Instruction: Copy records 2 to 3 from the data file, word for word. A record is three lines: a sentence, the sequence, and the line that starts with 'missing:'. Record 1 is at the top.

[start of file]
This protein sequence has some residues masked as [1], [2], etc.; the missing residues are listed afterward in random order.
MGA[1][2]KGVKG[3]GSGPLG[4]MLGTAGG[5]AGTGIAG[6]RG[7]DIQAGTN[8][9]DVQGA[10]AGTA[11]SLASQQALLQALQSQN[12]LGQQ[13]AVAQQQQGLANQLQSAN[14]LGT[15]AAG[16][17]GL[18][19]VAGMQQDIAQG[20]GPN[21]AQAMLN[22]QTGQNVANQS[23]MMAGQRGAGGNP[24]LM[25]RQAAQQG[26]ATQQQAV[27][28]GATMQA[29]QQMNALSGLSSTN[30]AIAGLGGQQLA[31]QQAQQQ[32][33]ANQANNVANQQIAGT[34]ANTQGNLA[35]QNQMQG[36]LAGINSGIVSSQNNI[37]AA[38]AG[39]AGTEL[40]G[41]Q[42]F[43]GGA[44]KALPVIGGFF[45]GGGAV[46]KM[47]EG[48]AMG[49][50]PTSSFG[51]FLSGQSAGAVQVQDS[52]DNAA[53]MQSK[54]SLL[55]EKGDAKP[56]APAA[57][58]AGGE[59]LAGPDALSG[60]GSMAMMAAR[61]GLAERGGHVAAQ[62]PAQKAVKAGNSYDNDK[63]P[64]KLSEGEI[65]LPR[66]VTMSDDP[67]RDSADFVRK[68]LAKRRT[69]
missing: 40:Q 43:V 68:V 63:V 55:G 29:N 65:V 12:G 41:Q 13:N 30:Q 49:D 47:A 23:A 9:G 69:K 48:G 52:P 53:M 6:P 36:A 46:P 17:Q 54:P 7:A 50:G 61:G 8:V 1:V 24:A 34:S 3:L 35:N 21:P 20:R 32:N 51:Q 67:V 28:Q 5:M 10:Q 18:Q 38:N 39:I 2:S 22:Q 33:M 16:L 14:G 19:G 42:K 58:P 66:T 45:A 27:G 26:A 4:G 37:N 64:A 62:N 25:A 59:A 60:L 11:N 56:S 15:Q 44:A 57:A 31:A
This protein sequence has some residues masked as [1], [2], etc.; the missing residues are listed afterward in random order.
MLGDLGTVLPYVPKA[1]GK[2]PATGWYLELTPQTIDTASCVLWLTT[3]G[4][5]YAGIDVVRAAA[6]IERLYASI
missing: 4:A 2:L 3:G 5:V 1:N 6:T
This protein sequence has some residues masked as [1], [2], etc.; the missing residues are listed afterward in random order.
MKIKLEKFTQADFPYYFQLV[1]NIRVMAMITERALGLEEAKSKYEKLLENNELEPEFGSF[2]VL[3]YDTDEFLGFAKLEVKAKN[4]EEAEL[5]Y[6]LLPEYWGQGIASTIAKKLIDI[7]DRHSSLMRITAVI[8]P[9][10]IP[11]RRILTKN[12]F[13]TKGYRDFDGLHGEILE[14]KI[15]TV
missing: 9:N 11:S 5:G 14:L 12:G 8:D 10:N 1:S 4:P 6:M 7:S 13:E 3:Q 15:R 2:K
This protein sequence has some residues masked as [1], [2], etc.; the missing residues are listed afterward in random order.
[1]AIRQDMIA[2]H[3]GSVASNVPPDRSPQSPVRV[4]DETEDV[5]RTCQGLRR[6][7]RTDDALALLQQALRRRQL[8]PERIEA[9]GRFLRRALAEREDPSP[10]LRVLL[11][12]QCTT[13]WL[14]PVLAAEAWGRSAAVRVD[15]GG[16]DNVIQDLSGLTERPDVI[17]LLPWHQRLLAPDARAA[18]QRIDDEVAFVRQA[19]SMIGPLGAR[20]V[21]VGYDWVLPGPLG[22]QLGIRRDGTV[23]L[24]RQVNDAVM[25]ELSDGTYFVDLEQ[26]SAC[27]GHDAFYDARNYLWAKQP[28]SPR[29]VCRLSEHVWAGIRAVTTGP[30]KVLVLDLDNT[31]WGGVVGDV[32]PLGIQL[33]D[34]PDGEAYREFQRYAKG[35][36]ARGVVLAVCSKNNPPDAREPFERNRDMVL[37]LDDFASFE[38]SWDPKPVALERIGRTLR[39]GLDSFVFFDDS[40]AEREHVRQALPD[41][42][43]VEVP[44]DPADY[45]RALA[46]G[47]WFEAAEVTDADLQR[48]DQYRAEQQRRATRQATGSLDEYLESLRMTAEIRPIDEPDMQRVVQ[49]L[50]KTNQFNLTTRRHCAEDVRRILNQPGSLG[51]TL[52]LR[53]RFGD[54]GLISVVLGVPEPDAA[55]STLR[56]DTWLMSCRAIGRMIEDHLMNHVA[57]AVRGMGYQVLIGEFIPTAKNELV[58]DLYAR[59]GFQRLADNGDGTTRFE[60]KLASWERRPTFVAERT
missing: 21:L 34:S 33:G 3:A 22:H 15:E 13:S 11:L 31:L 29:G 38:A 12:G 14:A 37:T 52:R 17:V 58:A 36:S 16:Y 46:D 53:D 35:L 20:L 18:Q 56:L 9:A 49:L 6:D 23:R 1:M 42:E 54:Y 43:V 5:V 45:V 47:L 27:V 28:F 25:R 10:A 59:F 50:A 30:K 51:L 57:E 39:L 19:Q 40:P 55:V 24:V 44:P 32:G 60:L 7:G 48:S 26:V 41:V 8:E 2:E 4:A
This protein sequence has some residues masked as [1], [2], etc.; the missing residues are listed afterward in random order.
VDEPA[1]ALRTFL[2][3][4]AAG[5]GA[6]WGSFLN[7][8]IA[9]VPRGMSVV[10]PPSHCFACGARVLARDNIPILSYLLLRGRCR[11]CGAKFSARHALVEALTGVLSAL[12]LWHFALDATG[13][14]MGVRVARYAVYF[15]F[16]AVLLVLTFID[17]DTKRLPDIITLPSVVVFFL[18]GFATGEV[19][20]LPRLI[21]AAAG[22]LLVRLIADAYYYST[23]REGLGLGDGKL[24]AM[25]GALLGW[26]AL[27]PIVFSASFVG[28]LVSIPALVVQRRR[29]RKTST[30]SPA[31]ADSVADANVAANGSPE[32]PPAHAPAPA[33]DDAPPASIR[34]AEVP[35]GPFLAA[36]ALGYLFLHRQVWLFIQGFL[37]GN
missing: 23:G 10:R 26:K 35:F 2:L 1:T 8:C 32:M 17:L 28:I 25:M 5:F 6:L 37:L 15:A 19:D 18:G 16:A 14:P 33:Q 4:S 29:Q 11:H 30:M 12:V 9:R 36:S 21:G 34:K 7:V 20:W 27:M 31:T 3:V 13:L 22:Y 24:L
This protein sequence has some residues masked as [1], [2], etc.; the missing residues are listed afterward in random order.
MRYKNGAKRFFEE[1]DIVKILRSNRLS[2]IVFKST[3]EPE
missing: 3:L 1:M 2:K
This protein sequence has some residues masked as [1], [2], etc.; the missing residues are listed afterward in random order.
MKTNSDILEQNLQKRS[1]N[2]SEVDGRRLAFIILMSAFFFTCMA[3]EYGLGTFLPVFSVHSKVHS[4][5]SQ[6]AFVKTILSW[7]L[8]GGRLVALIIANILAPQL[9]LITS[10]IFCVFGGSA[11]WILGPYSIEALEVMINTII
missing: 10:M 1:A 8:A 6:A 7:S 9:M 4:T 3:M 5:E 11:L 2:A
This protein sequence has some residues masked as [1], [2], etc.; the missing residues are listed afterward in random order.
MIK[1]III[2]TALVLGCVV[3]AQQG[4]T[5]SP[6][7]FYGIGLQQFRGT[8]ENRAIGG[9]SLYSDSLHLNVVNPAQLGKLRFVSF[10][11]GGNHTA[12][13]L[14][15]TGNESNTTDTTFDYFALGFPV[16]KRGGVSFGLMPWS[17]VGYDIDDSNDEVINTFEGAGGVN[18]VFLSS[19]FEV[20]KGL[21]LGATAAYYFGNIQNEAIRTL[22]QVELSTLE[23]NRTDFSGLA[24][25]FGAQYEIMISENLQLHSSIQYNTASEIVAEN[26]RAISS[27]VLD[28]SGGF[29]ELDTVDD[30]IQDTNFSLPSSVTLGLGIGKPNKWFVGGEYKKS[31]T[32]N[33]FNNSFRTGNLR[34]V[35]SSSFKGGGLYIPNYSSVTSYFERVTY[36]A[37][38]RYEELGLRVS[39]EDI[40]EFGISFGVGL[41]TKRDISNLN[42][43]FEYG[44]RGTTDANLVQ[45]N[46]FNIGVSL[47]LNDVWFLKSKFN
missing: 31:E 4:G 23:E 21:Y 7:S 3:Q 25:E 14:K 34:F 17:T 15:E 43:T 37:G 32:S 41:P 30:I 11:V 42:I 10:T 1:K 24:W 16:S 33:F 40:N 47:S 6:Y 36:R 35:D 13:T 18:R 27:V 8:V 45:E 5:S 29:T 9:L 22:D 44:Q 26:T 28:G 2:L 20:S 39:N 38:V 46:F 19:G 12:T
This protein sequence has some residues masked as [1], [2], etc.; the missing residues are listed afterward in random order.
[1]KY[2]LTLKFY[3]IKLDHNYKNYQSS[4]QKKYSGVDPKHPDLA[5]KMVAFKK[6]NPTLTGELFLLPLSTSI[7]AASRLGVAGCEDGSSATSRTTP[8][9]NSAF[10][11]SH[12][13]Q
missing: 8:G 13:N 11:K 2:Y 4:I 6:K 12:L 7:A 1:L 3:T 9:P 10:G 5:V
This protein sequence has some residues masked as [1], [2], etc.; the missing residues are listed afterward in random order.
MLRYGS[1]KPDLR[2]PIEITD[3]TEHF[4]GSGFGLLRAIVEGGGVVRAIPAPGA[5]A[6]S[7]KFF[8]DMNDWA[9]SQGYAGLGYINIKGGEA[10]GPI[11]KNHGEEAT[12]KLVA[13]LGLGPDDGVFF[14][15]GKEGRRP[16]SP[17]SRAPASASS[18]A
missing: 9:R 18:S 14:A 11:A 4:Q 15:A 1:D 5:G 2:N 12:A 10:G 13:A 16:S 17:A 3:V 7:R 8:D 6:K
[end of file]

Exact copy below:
This protein sequence has some residues masked as [1], [2], etc.; the missing residues are listed afterward in random order.
MLGDLGTVLPYVPKA[1]GK[2]PATGWYLELTPQTIDTASCVLWLTT[3]G[4][5]YAGIDVVRAAA[6]IERLYASI
missing: 4:A 2:L 3:G 5:V 1:N 6:T
This protein sequence has some residues masked as [1], [2], etc.; the missing residues are listed afterward in random order.
MKIKLEKFTQADFPYYFQLV[1]NIRVMAMITERALGLEEAKSKYEKLLENNELEPEFGSF[2]VL[3]YDTDEFLGFAKLEVKAKN[4]EEAEL[5]Y[6]LLPEYWGQGIASTIAKKLIDI[7]DRHSSLMRITAVI[8]P[9][10]IP[11]RRILTKN[12]F[13]TKGYRDFDGLHGEILE[14]KI[15]TV
missing: 9:N 11:S 5:G 14:L 12:G 8:D 10:N 1:S 4:P 6:M 7:S 13:E 3:Q 15:R 2:K